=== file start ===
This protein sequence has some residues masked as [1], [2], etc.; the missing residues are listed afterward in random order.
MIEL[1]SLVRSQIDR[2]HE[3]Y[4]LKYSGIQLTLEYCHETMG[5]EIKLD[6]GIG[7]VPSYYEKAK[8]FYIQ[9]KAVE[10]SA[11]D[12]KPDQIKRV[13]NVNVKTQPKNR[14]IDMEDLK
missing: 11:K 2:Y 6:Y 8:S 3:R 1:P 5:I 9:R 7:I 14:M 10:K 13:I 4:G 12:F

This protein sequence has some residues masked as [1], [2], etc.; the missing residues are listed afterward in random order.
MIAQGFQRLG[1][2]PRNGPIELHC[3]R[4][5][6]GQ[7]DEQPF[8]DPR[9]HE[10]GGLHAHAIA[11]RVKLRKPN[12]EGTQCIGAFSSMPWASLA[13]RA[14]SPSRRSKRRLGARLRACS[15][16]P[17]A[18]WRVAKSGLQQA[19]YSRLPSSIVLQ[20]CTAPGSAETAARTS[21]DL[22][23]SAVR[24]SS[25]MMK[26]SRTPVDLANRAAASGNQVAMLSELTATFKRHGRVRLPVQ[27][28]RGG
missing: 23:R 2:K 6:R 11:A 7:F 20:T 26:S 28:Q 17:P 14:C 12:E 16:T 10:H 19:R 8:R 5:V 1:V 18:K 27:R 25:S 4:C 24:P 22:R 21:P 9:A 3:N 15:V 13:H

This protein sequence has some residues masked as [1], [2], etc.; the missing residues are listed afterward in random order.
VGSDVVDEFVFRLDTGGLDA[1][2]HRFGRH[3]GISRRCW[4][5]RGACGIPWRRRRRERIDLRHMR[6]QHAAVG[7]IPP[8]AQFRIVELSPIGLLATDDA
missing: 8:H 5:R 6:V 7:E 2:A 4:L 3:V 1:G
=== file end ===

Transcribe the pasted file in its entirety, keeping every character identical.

This protein sequence has some residues masked as [1], [2], etc.; the missing residues are listed afterward in random order.
MIEL[1]SLVRSQIDR[2]HE[3]Y[4]LKYSGIQLTLEYCHETMG[5]EIKLD[6]GIG[7]VPSYYEKAK[8]FYIQ[9]KAVE[10]SA[11]D[12]KPDQIKRV[13]NVNVKTQPKNR[14]IDMEDLK
missing: 11:K 2:Y 6:Y 8:S 3:R 1:P 5:I 9:R 7:I 14:M 10:K 13:I 4:G 12:F

This protein sequence has some residues masked as [1], [2], etc.; the missing residues are listed afterward in random order.
MIAQGFQRLG[1][2]PRNGPIELHC[3]R[4][5][6]GQ[7]DEQPF[8]DPR[9]HE[10]GGLHAHAIA[11]RVKLRKPN[12]EGTQCIGAFSSMPWASLA[13]RA[14]SPSRRSKRRLGARLRACS[15][16]P[17]A[18]WRVAKSGLQQA[19]YSRLPSSIVLQ[20]CTAPGSAETAARTS[21]DL[22][23]SAVR[24]SS[25]MMK[26]SRTPVDLANRAAASGNQVAMLSELTATFKRHGRVRLPVQ[27][28]RGG
missing: 23:R 2:K 6:R 11:A 7:F 20:T 26:S 28:Q 17:P 14:C 12:E 16:T 10:H 19:R 8:R 5:V 1:V 18:K 27:R 25:S 4:C 24:P 22:R 21:P 9:A 3:N 15:V 13:H

This protein sequence has some residues masked as [1], [2], etc.; the missing residues are listed afterward in random order.
VGSDVVDEFVFRLDTGGLDA[1][2]HRFGRH[3]GISRRCW[4][5]RGACGIPWRRRRRERIDLRHMR[6]QHAAVG[7]IPP[8]AQFRIVELSPIGLLATDDA
missing: 8:H 5:R 6:V 7:E 2:A 4:L 3:V 1:G